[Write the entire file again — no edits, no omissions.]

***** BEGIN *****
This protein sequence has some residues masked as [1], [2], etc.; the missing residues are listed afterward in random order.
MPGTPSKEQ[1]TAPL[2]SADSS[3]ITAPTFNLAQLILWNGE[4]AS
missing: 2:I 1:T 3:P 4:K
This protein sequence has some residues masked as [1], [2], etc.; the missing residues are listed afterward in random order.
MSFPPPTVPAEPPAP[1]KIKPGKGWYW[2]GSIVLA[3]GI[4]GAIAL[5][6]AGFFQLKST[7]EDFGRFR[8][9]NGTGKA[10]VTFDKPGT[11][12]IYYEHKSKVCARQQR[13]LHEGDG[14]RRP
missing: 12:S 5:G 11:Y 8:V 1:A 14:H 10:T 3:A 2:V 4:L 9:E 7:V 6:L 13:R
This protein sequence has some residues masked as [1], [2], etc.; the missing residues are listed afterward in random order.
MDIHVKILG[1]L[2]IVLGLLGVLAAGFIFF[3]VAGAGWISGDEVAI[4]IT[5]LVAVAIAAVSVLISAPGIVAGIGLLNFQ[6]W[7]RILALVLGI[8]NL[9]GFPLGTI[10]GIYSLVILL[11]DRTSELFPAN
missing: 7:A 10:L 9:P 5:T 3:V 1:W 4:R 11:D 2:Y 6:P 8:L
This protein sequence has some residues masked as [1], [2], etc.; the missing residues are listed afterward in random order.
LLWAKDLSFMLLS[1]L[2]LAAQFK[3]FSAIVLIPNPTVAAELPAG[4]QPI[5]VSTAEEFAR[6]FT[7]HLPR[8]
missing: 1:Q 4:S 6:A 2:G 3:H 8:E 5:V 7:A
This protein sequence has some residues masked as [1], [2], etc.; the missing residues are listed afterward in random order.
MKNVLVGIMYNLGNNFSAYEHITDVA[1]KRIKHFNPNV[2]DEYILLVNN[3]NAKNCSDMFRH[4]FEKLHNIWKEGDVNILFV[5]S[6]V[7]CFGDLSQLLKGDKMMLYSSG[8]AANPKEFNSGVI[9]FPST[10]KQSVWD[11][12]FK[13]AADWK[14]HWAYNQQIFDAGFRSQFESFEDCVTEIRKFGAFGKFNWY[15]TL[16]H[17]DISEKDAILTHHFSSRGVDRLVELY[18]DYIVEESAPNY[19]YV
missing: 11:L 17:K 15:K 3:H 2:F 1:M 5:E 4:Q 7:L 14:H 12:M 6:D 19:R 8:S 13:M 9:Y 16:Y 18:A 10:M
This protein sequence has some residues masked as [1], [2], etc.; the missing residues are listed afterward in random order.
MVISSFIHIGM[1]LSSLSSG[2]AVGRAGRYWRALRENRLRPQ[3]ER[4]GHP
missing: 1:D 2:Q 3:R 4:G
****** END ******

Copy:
This protein sequence has some residues masked as [1], [2], etc.; the missing residues are listed afterward in random order.
MPGTPSKEQ[1]TAPL[2]SADSS[3]ITAPTFNLAQLILWNGE[4]AS
missing: 2:I 1:T 3:P 4:K
This protein sequence has some residues masked as [1], [2], etc.; the missing residues are listed afterward in random order.
MSFPPPTVPAEPPAP[1]KIKPGKGWYW[2]GSIVLA[3]GI[4]GAIAL[5][6]AGFFQLKST[7]EDFGRFR[8][9]NGTGKA[10]VTFDKPGT[11][12]IYYEHKSKVCARQQR[13]LHEGDG[14]RRP
missing: 12:S 5:G 11:Y 8:V 1:A 14:H 10:T 3:A 2:V 4:L 9:E 7:V 6:L 13:R
This protein sequence has some residues masked as [1], [2], etc.; the missing residues are listed afterward in random order.
MDIHVKILG[1]L[2]IVLGLLGVLAAGFIFF[3]VAGAGWISGDEVAI[4]IT[5]LVAVAIAAVSVLISAPGIVAGIGLLNFQ[6]W[7]RILALVLGI[8]NL[9]GFPLGTI[10]GIYSLVILL[11]DRTSELFPAN
missing: 7:A 10:L 9:P 5:T 3:V 1:W 4:R 11:D 2:Y 6:P 8:L
This protein sequence has some residues masked as [1], [2], etc.; the missing residues are listed afterward in random order.
LLWAKDLSFMLLS[1]L[2]LAAQFK[3]FSAIVLIPNPTVAAELPAG[4]QPI[5]VSTAEEFAR[6]FT[7]HLPR[8]
missing: 1:Q 4:S 6:A 2:G 3:H 8:E 5:V 7:A
This protein sequence has some residues masked as [1], [2], etc.; the missing residues are listed afterward in random order.
MKNVLVGIMYNLGNNFSAYEHITDVA[1]KRIKHFNPNV[2]DEYILLVNN[3]NAKNCSDMFRH[4]FEKLHNIWKEGDVNILFV[5]S[6]V[7]CFGDLSQLLKGDKMMLYSSG[8]AANPKEFNSGVI[9]FPST[10]KQSVWD[11][12]FK[13]AADWK[14]HWAYNQQIFDAGFRSQFESFEDCVTEIRKFGAFGKFNWY[15]TL[16]H[17]DISEKDAILTHHFSSRGVDRLVELY[18]DYIVEESAPNY[19]YV
missing: 11:L 17:K 15:K 3:H 2:F 1:M 5:E 4:Q 7:L 14:H 12:M 6:D 19:R 8:S 13:M 9:Y 16:Y 18:A 10:M
This protein sequence has some residues masked as [1], [2], etc.; the missing residues are listed afterward in random order.
MVISSFIHIGM[1]LSSLSSG[2]AVGRAGRYWRALRENRLRPQ[3]ER[4]GHP
missing: 1:D 2:Q 3:R 4:G